Wednesday, August 8, 2012

How to Say Yes to Our Children

It's easy to say no. It's easy to get annoyed of constant questions and want peace and quiet. It's easy to lose patience and set ridiculous demands on our children. It's easy to ignore the desires of our children but stay well tuned to our own desires. It's easy to see the sliver in our children's eyes while ignoring the planks in our own.

Now I'm not saying that we always say yes, that we ignore tantrums, disobedience, or disrespect. I'm not saying that we give our kids everything they demand or want, that we don't set boundaries and healthy expectations. Setting rules, especially for our young children, is vitally important as is prompt discipline. But move on, don't dwell on the disobedience or whatever it may be, and don't get openly frustrated and angry with our children. They see us and they're watching, learning.

What I'm saying here is that we, as Christian parents, should learn to say yes more often than we say no. As Doug Wilson stated in a recent sermon on fatherhood, "your garden of yes should have a tree of no in it, and not the other way around."

So how can we say yes to our children?

-Listen to them. Stop texting, typing, watching TV, reading, cooking, talking, or doing whatever it is we're doing and listen. Really listen.

-Buy them a new toy or two once in a while. We should bless our children with good things just as our Heavenly Father blesses us with good things. Matthew 7:11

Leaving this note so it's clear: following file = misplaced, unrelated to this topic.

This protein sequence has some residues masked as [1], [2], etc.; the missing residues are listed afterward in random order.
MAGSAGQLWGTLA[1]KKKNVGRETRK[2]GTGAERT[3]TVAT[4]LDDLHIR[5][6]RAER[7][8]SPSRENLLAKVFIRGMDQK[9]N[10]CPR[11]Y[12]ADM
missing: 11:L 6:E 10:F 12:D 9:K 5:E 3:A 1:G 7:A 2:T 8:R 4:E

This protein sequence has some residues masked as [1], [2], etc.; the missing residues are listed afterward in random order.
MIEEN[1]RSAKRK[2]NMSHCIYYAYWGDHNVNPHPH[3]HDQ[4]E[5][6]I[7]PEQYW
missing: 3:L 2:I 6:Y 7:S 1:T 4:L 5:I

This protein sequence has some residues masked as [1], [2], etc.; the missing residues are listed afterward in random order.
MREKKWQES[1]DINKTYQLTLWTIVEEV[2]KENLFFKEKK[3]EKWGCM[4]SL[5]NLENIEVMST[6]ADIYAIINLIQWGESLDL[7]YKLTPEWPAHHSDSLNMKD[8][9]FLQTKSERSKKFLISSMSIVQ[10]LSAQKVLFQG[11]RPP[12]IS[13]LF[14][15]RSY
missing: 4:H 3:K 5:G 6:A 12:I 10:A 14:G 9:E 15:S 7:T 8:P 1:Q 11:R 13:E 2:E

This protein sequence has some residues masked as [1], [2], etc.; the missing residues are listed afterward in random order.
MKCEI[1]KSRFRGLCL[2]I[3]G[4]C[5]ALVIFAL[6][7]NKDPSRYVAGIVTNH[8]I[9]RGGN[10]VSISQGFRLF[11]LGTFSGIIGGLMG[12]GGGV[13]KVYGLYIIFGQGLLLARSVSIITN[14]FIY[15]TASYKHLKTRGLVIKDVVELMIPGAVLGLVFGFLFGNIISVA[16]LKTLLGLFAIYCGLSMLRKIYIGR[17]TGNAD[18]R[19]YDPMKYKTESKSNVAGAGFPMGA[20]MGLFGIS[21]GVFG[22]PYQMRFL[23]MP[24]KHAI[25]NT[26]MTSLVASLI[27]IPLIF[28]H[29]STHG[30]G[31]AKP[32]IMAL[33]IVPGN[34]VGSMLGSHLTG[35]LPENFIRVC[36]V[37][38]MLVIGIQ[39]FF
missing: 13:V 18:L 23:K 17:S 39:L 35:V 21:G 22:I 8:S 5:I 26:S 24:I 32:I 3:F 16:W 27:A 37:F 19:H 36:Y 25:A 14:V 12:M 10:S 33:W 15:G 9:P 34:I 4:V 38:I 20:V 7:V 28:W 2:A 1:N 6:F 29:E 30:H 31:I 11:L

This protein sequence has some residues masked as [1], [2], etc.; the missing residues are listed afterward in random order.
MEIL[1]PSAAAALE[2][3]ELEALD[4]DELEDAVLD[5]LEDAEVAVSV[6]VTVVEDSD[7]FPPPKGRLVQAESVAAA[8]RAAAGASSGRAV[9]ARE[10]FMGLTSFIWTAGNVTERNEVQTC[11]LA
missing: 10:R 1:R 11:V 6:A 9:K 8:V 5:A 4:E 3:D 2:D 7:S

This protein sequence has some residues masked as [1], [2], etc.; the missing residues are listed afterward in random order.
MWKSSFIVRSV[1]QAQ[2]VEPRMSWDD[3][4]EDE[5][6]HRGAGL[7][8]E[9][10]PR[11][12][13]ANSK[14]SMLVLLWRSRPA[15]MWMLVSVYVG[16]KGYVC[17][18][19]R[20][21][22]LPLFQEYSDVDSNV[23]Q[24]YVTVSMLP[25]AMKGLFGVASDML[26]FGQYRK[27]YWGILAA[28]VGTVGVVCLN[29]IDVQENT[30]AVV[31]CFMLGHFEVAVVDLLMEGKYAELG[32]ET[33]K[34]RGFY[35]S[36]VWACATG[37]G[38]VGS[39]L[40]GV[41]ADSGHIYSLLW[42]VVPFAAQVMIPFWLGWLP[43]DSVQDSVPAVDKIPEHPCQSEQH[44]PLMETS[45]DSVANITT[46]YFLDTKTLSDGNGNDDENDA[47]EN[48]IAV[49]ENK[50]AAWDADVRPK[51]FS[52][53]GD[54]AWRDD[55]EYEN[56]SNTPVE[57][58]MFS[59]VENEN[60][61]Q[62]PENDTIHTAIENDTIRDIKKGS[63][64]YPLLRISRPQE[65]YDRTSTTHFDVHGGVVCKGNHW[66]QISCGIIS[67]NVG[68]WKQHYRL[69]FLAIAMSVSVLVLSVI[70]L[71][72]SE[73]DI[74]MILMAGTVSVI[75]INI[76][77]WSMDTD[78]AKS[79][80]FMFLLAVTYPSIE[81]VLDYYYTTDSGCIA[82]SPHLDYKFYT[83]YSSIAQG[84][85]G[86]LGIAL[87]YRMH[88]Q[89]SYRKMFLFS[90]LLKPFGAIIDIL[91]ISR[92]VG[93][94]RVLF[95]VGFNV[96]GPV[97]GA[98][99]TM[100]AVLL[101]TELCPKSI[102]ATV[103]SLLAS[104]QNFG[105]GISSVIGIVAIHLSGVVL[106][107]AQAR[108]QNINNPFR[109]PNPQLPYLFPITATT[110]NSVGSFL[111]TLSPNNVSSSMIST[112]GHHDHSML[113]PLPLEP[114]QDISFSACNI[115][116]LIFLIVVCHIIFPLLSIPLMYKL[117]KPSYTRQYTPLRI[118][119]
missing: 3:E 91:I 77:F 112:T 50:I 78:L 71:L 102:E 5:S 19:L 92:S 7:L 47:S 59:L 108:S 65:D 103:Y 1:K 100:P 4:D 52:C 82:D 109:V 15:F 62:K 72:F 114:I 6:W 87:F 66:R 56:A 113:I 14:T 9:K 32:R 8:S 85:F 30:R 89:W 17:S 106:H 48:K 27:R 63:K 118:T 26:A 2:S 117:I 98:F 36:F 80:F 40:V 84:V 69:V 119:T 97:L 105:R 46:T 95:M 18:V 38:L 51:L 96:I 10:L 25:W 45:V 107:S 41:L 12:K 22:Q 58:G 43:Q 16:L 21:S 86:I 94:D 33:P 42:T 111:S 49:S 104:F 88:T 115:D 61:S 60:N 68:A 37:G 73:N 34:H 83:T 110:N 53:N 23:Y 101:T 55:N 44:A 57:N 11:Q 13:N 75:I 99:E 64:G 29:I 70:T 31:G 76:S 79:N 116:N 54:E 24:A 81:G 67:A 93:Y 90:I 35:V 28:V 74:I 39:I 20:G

-Play with our children. Dress up, pretend along with them, make a mess.

-Pray with our children and for them. And I don't mean just praying for obedience, attitude changes, or just an easier time for ourselves. We should pray with them and lift them up.

-Tell stories and read books with them. Read something fun!

-Be silly! Talk in silly voices, make faces, get them laughing.

-Dance and sing songs. Stick a CD in or make up your own songs. They don't have to be complex. Emery and I have a "We're going to Target" song...and those are basically the lyrics. I'm no Mozart. :)

-Do a weekly craft with them. Keep it simple.

-Realize they aren't deaf. They can hear us. Try to include them in our conversations as much as possible.

-Let them help: clean, cook, rake, garden, fold, etc. Even if it gets messier in the process!

-Take them out on a special date. A one-on-one date with mom or dad to get ice cream or go to a park or on a walk.

-Talk to them. Ask them about their day and what they did or saw that day.

-Teach them something new. Even if they are young we can talk through what we are doing and let them feel involved.

-Take time to explain something thoroughly. Or as thoroughly as they'll understand at their age.

Make time. It's easy to get busy, fill our schedules, and ignore the needs of our children. It's easy to want a little "me" time and get frustrated with the needs of our children. Making time doesn't necessarily mean setting aside hours and hours everyday for one-on-one attention for each child. It means being there, in the moment, listening, talking, singing, playing, and loving our kids in the midst of everyday activities. It means setting aside something that I want to do. It means being selfless and not selfish. Sacrificing my wants and desires for that of my child.

Let's realize the weight of what God has called us to as Christian parents. Our job is to admonish our children, to instruct them in God's commands and turn their hearts to Him, and to mold them into arrows for the kingdom. They learn from us and model our behavior. If we have hearts of annoyance and impatience then they will. If we have short fuses, so will they. If we don't give them time and ignore them then they'll do the same. How can we expect something of our children that we are unable to model? Let's say yes to our kids as often as we can.

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